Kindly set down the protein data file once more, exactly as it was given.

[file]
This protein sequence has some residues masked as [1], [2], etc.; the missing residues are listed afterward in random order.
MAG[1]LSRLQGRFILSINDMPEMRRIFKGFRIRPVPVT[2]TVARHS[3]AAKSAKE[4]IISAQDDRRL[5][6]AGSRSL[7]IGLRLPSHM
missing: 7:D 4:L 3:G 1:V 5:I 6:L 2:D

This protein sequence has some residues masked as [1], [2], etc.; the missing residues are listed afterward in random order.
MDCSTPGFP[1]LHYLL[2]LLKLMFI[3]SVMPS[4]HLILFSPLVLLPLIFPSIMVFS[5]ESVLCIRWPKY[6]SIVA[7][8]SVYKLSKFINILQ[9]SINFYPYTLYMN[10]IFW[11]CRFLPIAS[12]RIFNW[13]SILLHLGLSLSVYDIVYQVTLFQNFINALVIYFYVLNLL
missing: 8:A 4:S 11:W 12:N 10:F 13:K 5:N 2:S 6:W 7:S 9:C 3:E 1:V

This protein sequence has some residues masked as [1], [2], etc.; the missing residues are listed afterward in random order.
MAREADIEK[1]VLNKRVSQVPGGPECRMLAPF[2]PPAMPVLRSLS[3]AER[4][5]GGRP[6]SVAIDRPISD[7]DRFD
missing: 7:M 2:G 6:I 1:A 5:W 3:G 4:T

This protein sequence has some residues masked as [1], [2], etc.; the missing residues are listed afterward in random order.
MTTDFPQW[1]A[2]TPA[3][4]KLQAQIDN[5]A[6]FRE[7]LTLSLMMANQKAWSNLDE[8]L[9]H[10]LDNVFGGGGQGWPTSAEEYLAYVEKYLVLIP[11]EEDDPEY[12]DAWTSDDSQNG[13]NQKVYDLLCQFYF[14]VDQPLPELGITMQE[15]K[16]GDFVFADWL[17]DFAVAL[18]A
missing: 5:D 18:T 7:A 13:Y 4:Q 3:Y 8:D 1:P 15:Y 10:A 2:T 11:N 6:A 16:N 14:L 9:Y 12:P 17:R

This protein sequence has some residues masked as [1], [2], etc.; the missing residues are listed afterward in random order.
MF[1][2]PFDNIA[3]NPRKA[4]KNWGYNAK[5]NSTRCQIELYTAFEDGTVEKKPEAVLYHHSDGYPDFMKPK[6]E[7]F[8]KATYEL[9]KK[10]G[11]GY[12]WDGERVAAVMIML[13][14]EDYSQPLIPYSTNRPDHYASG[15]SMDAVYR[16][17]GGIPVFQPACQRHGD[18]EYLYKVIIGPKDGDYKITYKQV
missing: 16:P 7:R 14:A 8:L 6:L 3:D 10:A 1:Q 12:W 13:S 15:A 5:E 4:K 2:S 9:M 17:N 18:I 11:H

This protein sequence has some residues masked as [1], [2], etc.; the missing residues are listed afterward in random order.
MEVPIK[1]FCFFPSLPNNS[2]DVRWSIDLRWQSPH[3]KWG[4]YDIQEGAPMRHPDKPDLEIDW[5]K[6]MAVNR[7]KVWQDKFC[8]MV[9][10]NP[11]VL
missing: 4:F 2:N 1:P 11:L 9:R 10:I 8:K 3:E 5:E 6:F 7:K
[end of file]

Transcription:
This protein sequence has some residues masked as [1], [2], etc.; the missing residues are listed afterward in random order.
MAG[1]LSRLQGRFILSINDMPEMRRIFKGFRIRPVPVT[2]TVARHS[3]AAKSAKE[4]IISAQDDRRL[5][6]AGSRSL[7]IGLRLPSHM
missing: 7:D 4:L 3:G 1:V 5:I 6:L 2:D

This protein sequence has some residues masked as [1], [2], etc.; the missing residues are listed afterward in random order.
MDCSTPGFP[1]LHYLL[2]LLKLMFI[3]SVMPS[4]HLILFSPLVLLPLIFPSIMVFS[5]ESVLCIRWPKY[6]SIVA[7][8]SVYKLSKFINILQ[9]SINFYPYTLYMN[10]IFW[11]CRFLPIAS[12]RIFNW[13]SILLHLGLSLSVYDIVYQVTLFQNFINALVIYFYVLNLL
missing: 8:A 4:S 11:W 12:N 10:F 13:K 5:N 2:S 6:W 7:S 9:C 3:E 1:V

This protein sequence has some residues masked as [1], [2], etc.; the missing residues are listed afterward in random order.
MAREADIEK[1]VLNKRVSQVPGGPECRMLAPF[2]PPAMPVLRSLS[3]AER[4][5]GGRP[6]SVAIDRPISD[7]DRFD
missing: 7:M 2:G 6:I 1:A 5:W 3:G 4:T

This protein sequence has some residues masked as [1], [2], etc.; the missing residues are listed afterward in random order.
MTTDFPQW[1]A[2]TPA[3][4]KLQAQIDN[5]A[6]FRE[7]LTLSLMMANQKAWSNLDE[8]L[9]H[10]LDNVFGGGGQGWPTSAEEYLAYVEKYLVLIP[11]EEDDPEY[12]DAWTSDDSQNG[13]NQKVYDLLCQFYF[14]VDQPLPELGITMQE[15]K[16]GDFVFADWL[17]DFAVAL[18]A
missing: 5:D 18:T 7:A 13:Y 4:Q 3:Y 8:D 1:P 15:Y 10:A 2:T 11:N 6:A 16:N 14:L 9:Y 12:P 17:R

This protein sequence has some residues masked as [1], [2], etc.; the missing residues are listed afterward in random order.
MF[1][2]PFDNIA[3]NPRKA[4]KNWGYNAK[5]NSTRCQIELYTAFEDGTVEKKPEAVLYHHSDGYPDFMKPK[6]E[7]F[8]KATYEL[9]KK[10]G[11]GY[12]WDGERVAAVMIML[13][14]EDYSQPLIPYSTNRPDHYASG[15]SMDAVYR[16][17]GGIPVFQPACQRHGD[18]EYLYKVIIGPKDGDYKITYKQV
missing: 16:P 7:R 14:A 8:L 6:L 3:D 10:A 1:Q 12:W 13:S 15:A 5:E 4:K 2:S 9:M 17:N 18:I 11:H

This protein sequence has some residues masked as [1], [2], etc.; the missing residues are listed afterward in random order.
MEVPIK[1]FCFFPSLPNNS[2]DVRWSIDLRWQSPH[3]KWG[4]YDIQEGAPMRHPDKPDLEIDW[5]K[6]MAVNR[7]KVWQDKFC[8]MV[9][10]NP[11]VL
missing: 4:F 2:N 1:P 11:L 9:R 10:I 8:K 3:E 5:E 6:F 7:K